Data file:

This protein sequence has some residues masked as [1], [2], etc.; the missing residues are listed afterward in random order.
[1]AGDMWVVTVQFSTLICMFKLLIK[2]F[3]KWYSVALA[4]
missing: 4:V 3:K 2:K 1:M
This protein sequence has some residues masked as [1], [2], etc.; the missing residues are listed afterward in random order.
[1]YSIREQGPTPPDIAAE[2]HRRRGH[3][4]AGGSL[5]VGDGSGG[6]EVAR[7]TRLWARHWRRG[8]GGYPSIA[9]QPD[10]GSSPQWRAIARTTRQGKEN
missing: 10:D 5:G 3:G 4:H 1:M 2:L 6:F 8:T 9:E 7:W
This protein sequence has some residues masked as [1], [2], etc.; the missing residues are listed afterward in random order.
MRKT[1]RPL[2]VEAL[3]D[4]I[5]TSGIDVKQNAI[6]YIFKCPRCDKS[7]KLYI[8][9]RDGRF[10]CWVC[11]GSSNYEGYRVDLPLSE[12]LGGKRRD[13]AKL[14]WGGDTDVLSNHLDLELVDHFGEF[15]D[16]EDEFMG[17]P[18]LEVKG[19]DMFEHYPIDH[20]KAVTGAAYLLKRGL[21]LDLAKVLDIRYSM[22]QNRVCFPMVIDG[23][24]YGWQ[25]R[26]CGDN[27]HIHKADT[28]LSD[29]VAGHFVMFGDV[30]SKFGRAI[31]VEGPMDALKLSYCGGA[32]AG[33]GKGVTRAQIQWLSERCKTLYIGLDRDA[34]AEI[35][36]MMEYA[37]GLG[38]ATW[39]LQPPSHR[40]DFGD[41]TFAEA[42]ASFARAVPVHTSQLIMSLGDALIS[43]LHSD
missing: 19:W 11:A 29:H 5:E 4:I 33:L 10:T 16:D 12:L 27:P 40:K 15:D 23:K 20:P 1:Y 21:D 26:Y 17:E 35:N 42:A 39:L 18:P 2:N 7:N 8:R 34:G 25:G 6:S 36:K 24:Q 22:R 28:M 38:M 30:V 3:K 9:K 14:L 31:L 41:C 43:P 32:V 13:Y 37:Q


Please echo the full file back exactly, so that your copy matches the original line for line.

This protein sequence has some residues masked as [1], [2], etc.; the missing residues are listed afterward in random order.
[1]AGDMWVVTVQFSTLICMFKLLIK[2]F[3]KWYSVALA[4]
missing: 4:V 3:K 2:K 1:M
This protein sequence has some residues masked as [1], [2], etc.; the missing residues are listed afterward in random order.
[1]YSIREQGPTPPDIAAE[2]HRRRGH[3][4]AGGSL[5]VGDGSGG[6]EVAR[7]TRLWARHWRRG[8]GGYPSIA[9]QPD[10]GSSPQWRAIARTTRQGKEN
missing: 10:D 5:G 3:G 4:H 1:M 2:L 6:F 8:T 9:E 7:W
This protein sequence has some residues masked as [1], [2], etc.; the missing residues are listed afterward in random order.
MRKT[1]RPL[2]VEAL[3]D[4]I[5]TSGIDVKQNAI[6]YIFKCPRCDKS[7]KLYI[8][9]RDGRF[10]CWVC[11]GSSNYEGYRVDLPLSE[12]LGGKRRD[13]AKL[14]WGGDTDVLSNHLDLELVDHFGEF[15]D[16]EDEFMG[17]P[18]LEVKG[19]DMFEHYPIDH[20]KAVTGAAYLLKRGL[21]LDLAKVLDIRYSM[22]QNRVCFPMVIDG[23][24]YGWQ[25]R[26]CGDN[27]HIHKADT[28]LSD[29]VAGHFVMFGDV[30]SKFGRAI[31]VEGPMDALKLSYCGGA[32]AG[33]GKGVTRAQIQWLSERCKTLYIGLDRDA[34]AEI[35][36]MMEYA[37]GLG[38]ATW[39]LQPPSHR[40]DFGD[41]TFAEA[42]ASFARAVPVHTSQLIMSLGDALIS[43]LHSD
missing: 19:W 11:A 29:H 5:E 4:I 33:L 10:T 16:D 12:L 27:P 40:K 15:D 23:K 20:P 1:Y 21:D 26:Y 17:E 35:N 42:A 39:L 18:P 2:N 7:N 8:R 34:G 25:G 6:S 36:K 24:Q 22:R 28:M 38:M 30:V 3:K 9:K 14:L 31:L 41:C 43:P 32:V 13:Y 37:Q